By Starla Pointer • Staff Writer • 

Cat lovers seek end of dissections in high school advanced biology

They consider cat dissection inherently inhumane, saying it sends a message to children that it’s OK to disrespect animals. Using computer simulations would be more effective at teaching anatomy anyway, they said.

In addition, they raised concerns about the company that supplies the cats, saying they believe it obtains and kills animals in a cruel manner.

But three board members, who are in the medical profession, defended the practice.

They said dissection is an extremely valuable learning tool. And they noted AP biology is a high-level course limited to a small number of serious science students, most of whom are considering careers in human or animal health.

Board members agreed biology students should be able to opt out of dissecting an animal -- which is district policy -- and that the lessons should be conducted in a respectful manner. They also agreed the cats should be obtained from a reputable dealer that uses ethical practices, and want to make sure that’s true of Mac High’s supplier.

Tony Vicknair, director of secondary programs, said the district has been buying preserved animals from Carolina Biological. The company is a major supplier of science equipment and supplies to schools across the nation, he said.

The issue was first raised last fall by Antoinette Marcel of the Yamhill County Cat Coalition. The coalition was formed to address the feral and stray cat population and encourage people to spay and neuter their pets.

Marcel submitted a complaint and testified to the district’s Curriculum Review Committee.

But the committee decided to retain the practice, saying computer simulations would not “provide an authentic experience.” It noted that more than 90 percent of AP biology students have completed dissections in the last three years, with only 10 percent opting out.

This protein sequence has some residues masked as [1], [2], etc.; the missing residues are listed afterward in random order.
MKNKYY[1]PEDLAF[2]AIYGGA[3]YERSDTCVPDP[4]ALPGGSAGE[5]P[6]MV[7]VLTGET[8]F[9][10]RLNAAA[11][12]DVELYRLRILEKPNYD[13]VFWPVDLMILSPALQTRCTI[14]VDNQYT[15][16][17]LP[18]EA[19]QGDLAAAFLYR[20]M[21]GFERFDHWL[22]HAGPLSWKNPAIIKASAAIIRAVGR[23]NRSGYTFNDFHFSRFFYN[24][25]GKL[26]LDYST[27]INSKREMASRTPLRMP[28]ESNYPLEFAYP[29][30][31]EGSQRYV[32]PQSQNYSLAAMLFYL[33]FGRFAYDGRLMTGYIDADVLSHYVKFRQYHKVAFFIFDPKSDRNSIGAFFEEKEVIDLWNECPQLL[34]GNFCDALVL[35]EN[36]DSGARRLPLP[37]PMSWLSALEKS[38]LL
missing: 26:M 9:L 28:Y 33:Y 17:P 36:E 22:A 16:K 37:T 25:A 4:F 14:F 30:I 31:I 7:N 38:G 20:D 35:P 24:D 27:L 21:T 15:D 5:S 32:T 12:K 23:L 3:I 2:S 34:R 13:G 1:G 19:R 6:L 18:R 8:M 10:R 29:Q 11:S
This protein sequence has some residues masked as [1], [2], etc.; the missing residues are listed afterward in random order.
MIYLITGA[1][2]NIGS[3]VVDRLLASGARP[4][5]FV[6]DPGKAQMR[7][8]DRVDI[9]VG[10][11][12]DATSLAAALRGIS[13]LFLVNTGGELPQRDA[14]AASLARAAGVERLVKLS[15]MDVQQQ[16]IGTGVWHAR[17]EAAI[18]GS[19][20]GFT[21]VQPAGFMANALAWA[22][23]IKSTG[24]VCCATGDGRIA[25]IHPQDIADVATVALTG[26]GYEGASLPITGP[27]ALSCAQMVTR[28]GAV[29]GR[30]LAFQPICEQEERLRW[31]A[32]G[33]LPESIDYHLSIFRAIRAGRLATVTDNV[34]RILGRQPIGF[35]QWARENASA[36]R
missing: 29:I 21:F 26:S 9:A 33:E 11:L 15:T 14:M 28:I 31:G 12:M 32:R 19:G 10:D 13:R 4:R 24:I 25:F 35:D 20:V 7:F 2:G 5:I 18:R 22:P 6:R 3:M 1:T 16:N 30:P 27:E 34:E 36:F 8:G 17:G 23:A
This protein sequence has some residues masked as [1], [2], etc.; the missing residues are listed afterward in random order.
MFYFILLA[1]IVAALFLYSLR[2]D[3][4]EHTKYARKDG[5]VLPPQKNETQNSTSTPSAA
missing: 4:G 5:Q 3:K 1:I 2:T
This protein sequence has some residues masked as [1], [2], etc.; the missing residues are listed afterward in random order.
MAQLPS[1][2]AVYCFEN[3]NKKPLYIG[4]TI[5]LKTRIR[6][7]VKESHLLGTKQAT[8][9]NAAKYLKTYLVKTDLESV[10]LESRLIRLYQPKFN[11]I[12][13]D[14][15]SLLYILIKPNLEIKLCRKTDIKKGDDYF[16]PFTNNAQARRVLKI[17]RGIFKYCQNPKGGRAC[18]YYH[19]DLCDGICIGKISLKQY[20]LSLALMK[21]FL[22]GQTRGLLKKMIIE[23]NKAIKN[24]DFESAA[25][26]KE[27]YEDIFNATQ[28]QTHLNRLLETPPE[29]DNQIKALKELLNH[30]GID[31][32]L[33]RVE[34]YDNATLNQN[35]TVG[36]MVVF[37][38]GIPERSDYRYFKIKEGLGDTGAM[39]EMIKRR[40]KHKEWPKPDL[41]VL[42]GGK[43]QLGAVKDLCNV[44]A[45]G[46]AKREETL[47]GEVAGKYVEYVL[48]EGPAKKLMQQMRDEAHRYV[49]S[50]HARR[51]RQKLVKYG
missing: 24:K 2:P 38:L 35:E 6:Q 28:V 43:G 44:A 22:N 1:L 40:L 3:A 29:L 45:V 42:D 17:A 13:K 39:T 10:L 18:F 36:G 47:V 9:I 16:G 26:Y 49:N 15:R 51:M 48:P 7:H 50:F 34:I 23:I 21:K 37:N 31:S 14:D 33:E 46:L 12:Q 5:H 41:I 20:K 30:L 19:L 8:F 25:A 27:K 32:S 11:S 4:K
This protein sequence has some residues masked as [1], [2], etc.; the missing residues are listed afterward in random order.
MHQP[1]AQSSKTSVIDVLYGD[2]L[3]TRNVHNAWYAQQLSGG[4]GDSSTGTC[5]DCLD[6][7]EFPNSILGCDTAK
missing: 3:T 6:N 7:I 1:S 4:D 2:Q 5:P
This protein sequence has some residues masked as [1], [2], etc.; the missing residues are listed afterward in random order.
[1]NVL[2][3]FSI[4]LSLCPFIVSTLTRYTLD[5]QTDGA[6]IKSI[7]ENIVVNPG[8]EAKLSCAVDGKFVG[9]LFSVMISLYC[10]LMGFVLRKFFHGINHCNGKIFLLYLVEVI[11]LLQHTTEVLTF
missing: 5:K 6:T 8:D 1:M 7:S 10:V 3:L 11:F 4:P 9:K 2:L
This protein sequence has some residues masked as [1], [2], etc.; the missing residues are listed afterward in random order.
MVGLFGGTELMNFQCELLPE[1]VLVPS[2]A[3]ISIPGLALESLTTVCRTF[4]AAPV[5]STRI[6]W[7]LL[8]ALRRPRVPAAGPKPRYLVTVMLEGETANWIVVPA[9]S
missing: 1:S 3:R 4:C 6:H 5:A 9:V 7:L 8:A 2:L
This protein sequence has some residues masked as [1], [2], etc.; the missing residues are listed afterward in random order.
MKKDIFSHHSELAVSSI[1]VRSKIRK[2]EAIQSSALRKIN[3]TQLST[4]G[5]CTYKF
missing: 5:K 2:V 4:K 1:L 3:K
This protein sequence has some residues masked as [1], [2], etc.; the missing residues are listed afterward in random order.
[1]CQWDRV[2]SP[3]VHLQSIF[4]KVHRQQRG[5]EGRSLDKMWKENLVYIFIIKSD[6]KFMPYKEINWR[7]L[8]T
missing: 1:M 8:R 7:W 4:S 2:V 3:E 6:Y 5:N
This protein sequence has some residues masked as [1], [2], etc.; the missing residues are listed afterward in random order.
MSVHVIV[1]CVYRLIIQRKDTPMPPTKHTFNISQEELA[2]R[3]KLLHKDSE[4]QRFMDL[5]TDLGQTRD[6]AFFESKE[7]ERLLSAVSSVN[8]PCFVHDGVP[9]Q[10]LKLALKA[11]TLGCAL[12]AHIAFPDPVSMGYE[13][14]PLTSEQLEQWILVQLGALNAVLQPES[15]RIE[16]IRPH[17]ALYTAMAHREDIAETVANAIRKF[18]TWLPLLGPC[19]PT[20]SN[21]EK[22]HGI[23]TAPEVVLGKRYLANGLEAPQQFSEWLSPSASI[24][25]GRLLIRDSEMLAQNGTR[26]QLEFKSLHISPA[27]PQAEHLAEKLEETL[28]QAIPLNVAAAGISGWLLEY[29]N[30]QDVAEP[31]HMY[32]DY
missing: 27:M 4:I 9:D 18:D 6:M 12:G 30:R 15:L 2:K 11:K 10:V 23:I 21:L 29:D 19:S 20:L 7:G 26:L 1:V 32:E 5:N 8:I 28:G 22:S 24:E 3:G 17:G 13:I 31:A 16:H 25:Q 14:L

According to Vicknair’s letter to Marcel, reporting the committee’s findings, it “felt that there was no correlation between dissection of preserved cats in the classroom and students achieving a more humane regard for cats.” It felt “students in the AP biology class at McMinnville High School are educated in safe, responsible and respectful practices in the lab setting.”

Marcel has filed an appeal with the school board that is set for hearing at 6 p.m. Monday, Jan. 28.

In light of that, she did not participate in Monday’s discussion. However, she said she was pleased to see other local cat lovers raise the issue.

About eight to 10 cat supporters sat through the first two hours of the board meeting, waiting for the public comment portion of the agenda. Five of them addressed the board when it reached that point in the meeting.

Linda Icard said her daughter, who did not take the advanced anatomy class, told her many students were traumatized by the dissections.

Tammy Gardner, who runs We Care Feline Rescue, argued that dissecting cats in high school leads young people to mistreat animals.

“This desensitizes children,” she said. She said enough cat abuse is prevalent enough without further encouragement in the school system.